Tehran, Iran – Iranian President Ebrahim Raisi has returned from a tour of Latin America, where he signed dozens of agreements with three allies who share Tehran’s defiance of Western powers.
The Iranian president, who was accompanied by his ministers of foreign affairs, defence, petroleum and health, arrived in Tehran on Friday after a five-day trip that took him to Venezuela, Nicaragua and Cuba.
Throughout the trip, Raisi criticised the United States and the economic sanctions imposed on Iran and its allies in Latin America.
“Relations between Iran and Venezuela are not normal diplomatic ties. They are strategic,” Raisi said in Caracas, where he was warmly received by President Nicolas Maduro.
“The nations of Iran and Venezuela have shared enemies, who do not wish us to live independently,” he said in reference to Washington.
The two countries signed more than two dozen agreements.
Several related to energy, including deals on developing an oil platform and a petrochemical products plant, while agreements were also signed on maritime transport, agriculture, medicine, information technology, insurance and cultural ties.
Iran and Venezuela signed a 20-year cooperation plan last year during a Maduro visit to Tehran. The two presidents said this week that their new agreements are in line with better implementing the plan.
Raisi said in Caracas that the volume of annual bilateral trade currently stands at more than $3bn and the two countries can boost it to $10bn in the medium term on their way to a target of $20bn.
Maduro said he wants to install a bust of Qassem Soleimani, an Iranian general who was assassinated in a US drone attack in Iraq in January 2020, at the resting place of Simon Bolivar, a Venezuelan military and political leader who led parts of Latin America to independence from Spanish colonial rule two centuries ago.
The themes of praising Soleimani and bashing Washington continued in Raisi’s next destination, Managua.
Standing next to Raisi, Nicaraguan President Daniel Ortega dedicated several minutes of a speech to Soleimani, after which the two leaders observed a minute of silence for the general.
“We pay homage together with our heroes and martyrs to all the heroes and martyrs of Iran, in particular to General Qassem Soleimani, who was assassinated by Yankee imperialism when he was fighting against terrorism,” Ortega said.
The Iranian president railed against the sanctions that Washington has imposed on Iran and Nicaragua after the collapse of the 2015 Iran nuclear deal and a crackdown on the Nicaraguan opposition.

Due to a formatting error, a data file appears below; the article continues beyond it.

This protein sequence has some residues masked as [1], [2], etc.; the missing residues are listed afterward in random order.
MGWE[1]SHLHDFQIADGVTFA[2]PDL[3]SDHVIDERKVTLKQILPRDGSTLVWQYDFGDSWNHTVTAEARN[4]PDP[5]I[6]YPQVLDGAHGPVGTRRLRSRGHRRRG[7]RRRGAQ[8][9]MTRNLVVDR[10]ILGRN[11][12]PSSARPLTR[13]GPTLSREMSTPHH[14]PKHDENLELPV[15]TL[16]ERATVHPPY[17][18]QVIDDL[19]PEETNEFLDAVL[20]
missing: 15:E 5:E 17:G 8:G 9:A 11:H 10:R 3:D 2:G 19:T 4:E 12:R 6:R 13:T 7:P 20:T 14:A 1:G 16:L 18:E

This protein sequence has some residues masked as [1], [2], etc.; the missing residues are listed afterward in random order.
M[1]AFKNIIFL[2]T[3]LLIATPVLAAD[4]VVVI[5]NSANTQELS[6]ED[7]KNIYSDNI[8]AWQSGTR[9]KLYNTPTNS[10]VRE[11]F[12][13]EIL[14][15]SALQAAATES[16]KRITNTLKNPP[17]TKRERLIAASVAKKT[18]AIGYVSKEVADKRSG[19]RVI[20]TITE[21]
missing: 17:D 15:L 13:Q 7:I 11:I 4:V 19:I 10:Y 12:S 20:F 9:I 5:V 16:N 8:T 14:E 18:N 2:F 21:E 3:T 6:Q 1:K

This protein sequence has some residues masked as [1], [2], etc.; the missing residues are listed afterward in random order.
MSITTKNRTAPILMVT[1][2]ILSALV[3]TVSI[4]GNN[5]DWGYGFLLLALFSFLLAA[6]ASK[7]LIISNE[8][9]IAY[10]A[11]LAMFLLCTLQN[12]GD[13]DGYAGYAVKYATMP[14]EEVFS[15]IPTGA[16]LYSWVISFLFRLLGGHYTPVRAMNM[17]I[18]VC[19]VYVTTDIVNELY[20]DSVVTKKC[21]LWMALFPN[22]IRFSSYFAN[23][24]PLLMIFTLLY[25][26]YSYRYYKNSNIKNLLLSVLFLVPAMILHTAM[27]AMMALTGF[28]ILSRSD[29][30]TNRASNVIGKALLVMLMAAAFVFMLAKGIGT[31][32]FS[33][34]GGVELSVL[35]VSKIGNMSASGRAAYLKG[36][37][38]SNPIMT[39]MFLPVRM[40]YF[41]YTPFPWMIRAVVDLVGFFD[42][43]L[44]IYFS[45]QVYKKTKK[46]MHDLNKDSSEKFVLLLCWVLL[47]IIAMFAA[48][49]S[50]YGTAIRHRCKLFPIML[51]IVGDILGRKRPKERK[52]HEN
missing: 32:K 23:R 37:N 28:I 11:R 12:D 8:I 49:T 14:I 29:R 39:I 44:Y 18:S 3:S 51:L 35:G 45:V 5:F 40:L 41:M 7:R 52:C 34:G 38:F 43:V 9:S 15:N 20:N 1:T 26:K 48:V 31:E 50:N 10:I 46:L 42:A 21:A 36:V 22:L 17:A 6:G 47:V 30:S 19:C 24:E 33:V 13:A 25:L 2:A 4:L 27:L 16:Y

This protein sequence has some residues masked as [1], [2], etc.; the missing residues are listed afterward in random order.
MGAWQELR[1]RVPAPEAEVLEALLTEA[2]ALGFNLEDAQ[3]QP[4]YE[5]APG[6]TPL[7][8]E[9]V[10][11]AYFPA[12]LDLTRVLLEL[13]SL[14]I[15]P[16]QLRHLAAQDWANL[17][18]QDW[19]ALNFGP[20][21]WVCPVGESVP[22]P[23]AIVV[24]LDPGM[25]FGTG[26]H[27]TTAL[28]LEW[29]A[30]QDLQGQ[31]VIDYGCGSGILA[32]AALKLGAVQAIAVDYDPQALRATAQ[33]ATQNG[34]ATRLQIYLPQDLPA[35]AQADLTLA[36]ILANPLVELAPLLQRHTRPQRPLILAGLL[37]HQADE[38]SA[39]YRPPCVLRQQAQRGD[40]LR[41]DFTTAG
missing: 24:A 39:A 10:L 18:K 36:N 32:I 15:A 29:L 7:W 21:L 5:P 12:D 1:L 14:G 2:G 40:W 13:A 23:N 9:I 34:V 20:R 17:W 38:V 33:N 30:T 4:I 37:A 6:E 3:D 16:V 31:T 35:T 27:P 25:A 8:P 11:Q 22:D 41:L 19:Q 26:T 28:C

“The US wanted to paralyse our people with threats and sanctions, but it hasn’t been able to do it,” said Raisi, who also later addressed Nicaragua’s National Assembly.
The two presidents signed several agreements covering economic and trade cooperation and the health sector, according to Iranian state media.
Cuban president to visit Tehran
On the last leg of his tour, the Iranian president travelled to Havana. He was welcomed by Cuban President Miguel Díaz-Canel, who promised to bolster political engagement with Tehran.
“When the president of Iran comes to our country under these conditions of sanctions against the nation of Cuba, it strengthens our faith and belief in Iran,” he said.
The Cuban president also promised to visit Tehran this year, saying a trip has been in the works for some time but had been prevented by the COVID-19 pandemic and other issues.
The two countries signed six agreements, which included a political cooperation roadmap.
Iran’s health minister, Bahram Einollahi, said the tour resulted in “one of the biggest achievements of the holy establishment of the Islamic Republic of Iran in the health sector” as Iran and all three countries agreed to establish a joint health cooperation working group.
He said Iran, which says it produces almost all the medicine it needs, will export drugs and medical equipment to Venezuela and Nicaragua while also aiming to boost university collaboration with all three countries.
In Havana, Raisi and Iranian Foreign Minister Hossein Amirabdollahian also met former President Raúl Castro.
Washington did not directly comment on Raisi’s trip. National Security Council spokesman John Kirby instead reiterated that the US is concerned about Iran’s “destabilising behaviour” and will continue to take steps to mitigate it.
Maria Elvira Salazar, chairwoman of the Subcommittee on the Western Hemisphere in the US House of Representatives, told Fox News that Raisi’s trip demonstrates the failure of President Joe Biden’s Latin America policy. She said he has “allowed the world’s worst actors to penetrate our hemisphere with impunity”.